Saturn: One Year Later

"He mentioned something interesting. Patrick is pursuing new research. He claims that what they're doing in Canada is the missing piece:
A system to surpass MS-DOS"

Its been one year since I started work on my operating system Saturn. This is a reflection on work achieved so far, stats, and a look towards the future.

By the numbers

Since Oct 2017, there have been 870 commits, averaging two commits per day over the past 382 days. According to GitHub I’ve made 67,391 additions and 22,244 deletions, across 335 files. The codebase is 92% C++, 2.9% Assembly, 0.7% [c]makefiles/shell scripts, and the rest GitHub wrongly attributes to other languages. There have been 33 issues created with 27 being closed and 6 still outstanding. One developer, and a partridge in a pear tree.

What was achieved

My greatest achievement with Saturn was the start of the UI framework with Apollo. Having a convenient language for declaring UI layouts proved to be a great asset in rapid prototyping. If nothing else I think Apollo is the point where Saturn left the OSDEV introductory cradle and started becoming serious, creating its own identity. Vostok was another interesting achievement, exposing complex nested objects in the virtual file system. It allowed programs to interact with eachother through the filesystem, invoking eachother’s functions.

Saturn supports multi-tasking with both ring0 and ring3 (user) tasks, separate address spaces per task. It provides inter-process communication via asynchronous message passing. The scheduler supports multiple priority groups, so latency-critical tasks like IRQ handlers can pre-empt any running task, input and UI services can respond to user input quickly.

What’s happening now

Versions 0.1 to 0.3 were an exploratory dive into the world of operating systems. I essentially did a depth-first design, at each step implementing a minimal feature set in order to proceed to the next higher level, to see how far I could go and understand roughly how long it would take to reach my goals. At each step of the journey I made notes about future considerations and things I’d like to add/explore. So at each fork in the road even though I picked the shortest path, there’s notes taped to the signposts indicating what should be done when I return.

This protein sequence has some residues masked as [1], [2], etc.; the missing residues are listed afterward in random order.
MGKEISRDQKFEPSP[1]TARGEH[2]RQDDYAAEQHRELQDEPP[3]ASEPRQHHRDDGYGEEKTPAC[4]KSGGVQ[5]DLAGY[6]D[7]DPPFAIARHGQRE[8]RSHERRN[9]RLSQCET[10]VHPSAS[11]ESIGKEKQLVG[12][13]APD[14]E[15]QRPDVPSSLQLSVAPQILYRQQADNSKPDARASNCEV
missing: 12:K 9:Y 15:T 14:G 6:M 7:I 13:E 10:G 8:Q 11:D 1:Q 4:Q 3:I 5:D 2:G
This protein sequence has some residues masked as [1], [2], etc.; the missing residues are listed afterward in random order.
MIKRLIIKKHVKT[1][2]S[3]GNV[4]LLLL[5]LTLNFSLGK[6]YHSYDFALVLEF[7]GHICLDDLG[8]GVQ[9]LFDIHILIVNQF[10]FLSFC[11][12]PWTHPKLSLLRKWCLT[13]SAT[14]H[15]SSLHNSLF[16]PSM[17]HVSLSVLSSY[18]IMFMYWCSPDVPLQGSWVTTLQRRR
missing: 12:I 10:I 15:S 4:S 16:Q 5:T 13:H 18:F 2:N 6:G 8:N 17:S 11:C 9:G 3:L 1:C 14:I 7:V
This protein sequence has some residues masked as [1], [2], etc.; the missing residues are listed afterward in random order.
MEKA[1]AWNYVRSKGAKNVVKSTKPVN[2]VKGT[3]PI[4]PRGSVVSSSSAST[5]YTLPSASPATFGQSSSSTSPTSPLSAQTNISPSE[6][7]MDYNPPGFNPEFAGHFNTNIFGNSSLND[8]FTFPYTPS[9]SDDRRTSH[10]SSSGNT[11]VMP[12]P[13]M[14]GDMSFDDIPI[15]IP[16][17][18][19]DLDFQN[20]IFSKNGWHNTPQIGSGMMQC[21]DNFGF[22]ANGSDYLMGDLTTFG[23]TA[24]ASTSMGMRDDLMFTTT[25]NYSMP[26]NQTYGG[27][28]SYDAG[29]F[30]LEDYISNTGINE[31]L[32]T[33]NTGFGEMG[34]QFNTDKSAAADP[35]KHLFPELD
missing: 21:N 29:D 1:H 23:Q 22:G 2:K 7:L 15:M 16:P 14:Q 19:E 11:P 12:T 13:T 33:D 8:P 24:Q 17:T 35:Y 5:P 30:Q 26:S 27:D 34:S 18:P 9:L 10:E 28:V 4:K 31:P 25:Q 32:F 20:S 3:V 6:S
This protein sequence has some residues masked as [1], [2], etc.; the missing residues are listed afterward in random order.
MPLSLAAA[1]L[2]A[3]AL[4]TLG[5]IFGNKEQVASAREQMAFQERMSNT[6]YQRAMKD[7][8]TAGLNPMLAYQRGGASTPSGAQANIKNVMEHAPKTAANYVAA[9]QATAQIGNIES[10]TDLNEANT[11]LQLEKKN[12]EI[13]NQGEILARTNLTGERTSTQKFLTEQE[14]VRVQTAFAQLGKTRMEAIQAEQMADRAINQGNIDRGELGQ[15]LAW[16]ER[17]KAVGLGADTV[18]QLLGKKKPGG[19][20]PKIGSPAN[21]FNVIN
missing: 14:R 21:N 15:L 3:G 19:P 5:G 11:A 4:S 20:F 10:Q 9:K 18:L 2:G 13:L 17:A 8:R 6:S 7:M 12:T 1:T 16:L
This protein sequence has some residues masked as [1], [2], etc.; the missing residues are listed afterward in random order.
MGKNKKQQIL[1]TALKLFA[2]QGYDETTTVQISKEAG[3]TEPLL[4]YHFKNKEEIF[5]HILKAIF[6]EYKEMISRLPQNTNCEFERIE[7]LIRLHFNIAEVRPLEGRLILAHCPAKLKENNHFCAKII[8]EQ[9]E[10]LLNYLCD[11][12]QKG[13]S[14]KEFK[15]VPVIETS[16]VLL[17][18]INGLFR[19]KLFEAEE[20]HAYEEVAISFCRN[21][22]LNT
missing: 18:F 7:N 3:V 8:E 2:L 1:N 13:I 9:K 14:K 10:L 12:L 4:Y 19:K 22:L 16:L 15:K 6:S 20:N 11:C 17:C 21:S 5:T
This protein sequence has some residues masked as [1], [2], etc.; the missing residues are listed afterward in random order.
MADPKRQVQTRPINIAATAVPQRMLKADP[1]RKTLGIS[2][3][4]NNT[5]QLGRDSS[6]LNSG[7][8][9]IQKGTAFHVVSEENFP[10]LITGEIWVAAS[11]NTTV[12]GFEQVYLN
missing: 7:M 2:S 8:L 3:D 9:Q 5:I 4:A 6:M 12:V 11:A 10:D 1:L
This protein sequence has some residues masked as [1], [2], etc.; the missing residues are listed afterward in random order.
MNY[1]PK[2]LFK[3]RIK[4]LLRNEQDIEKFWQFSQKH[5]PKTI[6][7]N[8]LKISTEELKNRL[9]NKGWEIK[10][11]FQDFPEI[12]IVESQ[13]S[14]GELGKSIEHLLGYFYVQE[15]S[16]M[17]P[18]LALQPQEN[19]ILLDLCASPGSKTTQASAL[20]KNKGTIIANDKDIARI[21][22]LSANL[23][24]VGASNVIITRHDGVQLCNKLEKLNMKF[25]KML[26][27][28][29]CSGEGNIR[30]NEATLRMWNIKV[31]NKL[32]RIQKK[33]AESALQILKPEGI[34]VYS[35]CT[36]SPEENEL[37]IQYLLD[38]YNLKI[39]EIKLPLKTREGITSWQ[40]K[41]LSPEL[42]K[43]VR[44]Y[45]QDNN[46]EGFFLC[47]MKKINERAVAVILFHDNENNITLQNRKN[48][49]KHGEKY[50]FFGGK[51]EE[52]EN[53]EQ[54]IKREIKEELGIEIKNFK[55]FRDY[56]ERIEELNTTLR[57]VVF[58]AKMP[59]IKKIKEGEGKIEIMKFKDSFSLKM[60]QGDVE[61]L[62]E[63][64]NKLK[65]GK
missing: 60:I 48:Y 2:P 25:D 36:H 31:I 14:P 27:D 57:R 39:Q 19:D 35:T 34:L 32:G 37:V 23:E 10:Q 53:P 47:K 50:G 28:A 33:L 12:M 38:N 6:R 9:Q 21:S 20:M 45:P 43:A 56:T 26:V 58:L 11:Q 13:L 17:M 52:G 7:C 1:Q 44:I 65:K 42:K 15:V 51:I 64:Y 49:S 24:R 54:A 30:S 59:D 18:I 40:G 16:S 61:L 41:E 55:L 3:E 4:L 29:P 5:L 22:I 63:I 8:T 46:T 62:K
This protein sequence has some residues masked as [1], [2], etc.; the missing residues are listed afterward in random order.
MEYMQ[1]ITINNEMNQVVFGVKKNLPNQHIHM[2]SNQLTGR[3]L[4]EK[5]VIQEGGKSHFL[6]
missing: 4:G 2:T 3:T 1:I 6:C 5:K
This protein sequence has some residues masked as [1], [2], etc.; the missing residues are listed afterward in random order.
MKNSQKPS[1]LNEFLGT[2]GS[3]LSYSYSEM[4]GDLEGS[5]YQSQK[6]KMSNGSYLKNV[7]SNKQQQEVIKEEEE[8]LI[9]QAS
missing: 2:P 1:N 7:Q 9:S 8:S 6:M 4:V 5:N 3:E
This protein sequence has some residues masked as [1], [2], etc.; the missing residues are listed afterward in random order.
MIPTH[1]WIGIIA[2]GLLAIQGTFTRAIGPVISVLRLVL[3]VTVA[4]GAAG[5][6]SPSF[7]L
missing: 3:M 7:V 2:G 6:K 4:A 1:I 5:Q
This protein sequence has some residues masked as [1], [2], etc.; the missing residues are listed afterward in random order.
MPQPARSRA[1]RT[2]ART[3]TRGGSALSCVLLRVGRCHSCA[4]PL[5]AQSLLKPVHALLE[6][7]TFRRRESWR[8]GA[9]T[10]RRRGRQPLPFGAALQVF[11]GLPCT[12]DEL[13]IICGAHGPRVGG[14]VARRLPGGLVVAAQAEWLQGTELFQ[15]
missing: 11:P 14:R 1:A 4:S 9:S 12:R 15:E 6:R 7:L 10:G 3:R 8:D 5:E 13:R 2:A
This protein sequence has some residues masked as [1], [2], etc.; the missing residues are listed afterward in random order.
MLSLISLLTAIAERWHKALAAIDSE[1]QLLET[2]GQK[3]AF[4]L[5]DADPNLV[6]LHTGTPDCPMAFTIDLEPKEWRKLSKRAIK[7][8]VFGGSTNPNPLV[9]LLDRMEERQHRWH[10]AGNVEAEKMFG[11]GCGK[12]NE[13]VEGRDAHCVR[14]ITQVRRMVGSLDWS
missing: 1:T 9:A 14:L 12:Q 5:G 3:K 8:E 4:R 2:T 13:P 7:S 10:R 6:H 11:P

Having successfully reached a far enough goal, I made the decision to go back to the beginning, and revisit each note. Where quick fixes, hacks and TODOs sufficed for a speed-run to the end zone, now there are proper complete implementations. Saturn is undergoing a major overhaul, not just to x86-64 but to a cleaner design. From the beginning I focused on correctness and sustainability, which led me to create a testing framework called Preflight (examples). Each feature that gets rewritten (or ported over with minimal changes) is getting its own suite of tests.

The kernel now has a two stage loader. The loader separates startup concerns from the kernel, creating a clean separation. The loader ensures that the kernel is either delivered a valid working environment, or the boot sequence is stopped. Loadable ELF programs are supported from the very beginning (because the kernel is an ELF program, as are services and drivers it requires). The infrastructure of IDT/GDT/ISRs and physical/virtual memory have been updated for the 64-bit environment.

What’s the future hold

The virtual filesystem will be upgraded to support task namespaces. Using Vostok will be easier with interface definitions that encapsulate filesystem calls. The majority of my effort will be with Apollo and the graphical interface. I aim to develop a rich, dynamic environment like Pharo or Oberon where the lines between shell, UI and programs are blended, and the system is openly modifiable and examinable.

Check out Saturn’s website which includes an online documentation browser. Visit Saturn’s repository to see all of the code.